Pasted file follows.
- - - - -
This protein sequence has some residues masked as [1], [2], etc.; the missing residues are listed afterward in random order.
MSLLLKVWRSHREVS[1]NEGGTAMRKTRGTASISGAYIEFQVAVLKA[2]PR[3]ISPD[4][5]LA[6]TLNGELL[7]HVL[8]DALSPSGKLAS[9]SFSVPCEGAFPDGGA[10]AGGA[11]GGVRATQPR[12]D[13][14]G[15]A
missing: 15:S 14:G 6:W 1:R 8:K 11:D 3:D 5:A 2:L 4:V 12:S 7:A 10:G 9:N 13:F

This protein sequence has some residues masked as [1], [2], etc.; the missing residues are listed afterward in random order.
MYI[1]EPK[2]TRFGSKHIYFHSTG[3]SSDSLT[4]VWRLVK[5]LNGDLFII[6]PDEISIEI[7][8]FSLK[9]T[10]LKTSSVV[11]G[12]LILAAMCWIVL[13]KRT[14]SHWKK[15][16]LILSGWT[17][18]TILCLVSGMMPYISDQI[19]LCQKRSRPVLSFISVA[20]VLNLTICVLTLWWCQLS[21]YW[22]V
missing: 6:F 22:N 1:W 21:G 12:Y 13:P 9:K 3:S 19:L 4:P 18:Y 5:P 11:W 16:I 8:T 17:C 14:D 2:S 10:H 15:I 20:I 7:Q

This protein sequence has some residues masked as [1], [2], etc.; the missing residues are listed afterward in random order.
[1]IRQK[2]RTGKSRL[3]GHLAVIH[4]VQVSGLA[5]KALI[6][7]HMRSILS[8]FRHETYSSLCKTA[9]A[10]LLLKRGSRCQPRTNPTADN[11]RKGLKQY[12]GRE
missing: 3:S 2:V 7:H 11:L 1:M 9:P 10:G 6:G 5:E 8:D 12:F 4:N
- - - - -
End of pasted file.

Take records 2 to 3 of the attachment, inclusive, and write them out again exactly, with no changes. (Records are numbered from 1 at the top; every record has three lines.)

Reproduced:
This protein sequence has some residues masked as [1], [2], etc.; the missing residues are listed afterward in random order.
MYI[1]EPK[2]TRFGSKHIYFHSTG[3]SSDSLT[4]VWRLVK[5]LNGDLFII[6]PDEISIEI[7][8]FSLK[9]T[10]LKTSSVV[11]G[12]LILAAMCWIVL[13]KRT[14]SHWKK[15][16]LILSGWT[17][18]TILCLVSGMMPYISDQI[19]LCQKRSRPVLSFISVA[20]VLNLTICVLTLWWCQLS[21]YW[22]V
missing: 6:F 22:N 1:W 21:G 12:Y 13:P 9:K 3:S 19:L 4:P 18:Y 5:P 11:W 16:I 8:T 17:C 14:D 2:S 10:H 15:I 20:I 7:Q

This protein sequence has some residues masked as [1], [2], etc.; the missing residues are listed afterward in random order.
[1]IRQK[2]RTGKSRL[3]GHLAVIH[4]VQVSGLA[5]KALI[6][7]HMRSILS[8]FRHETYSSLCKTA[9]A[10]LLLKRGSRCQPRTNPTADN[11]RKGLKQY[12]GRE
missing: 3:S 2:V 7:H 11:L 1:M 9:P 10:G 6:G 5:E 8:D 12:F 4:N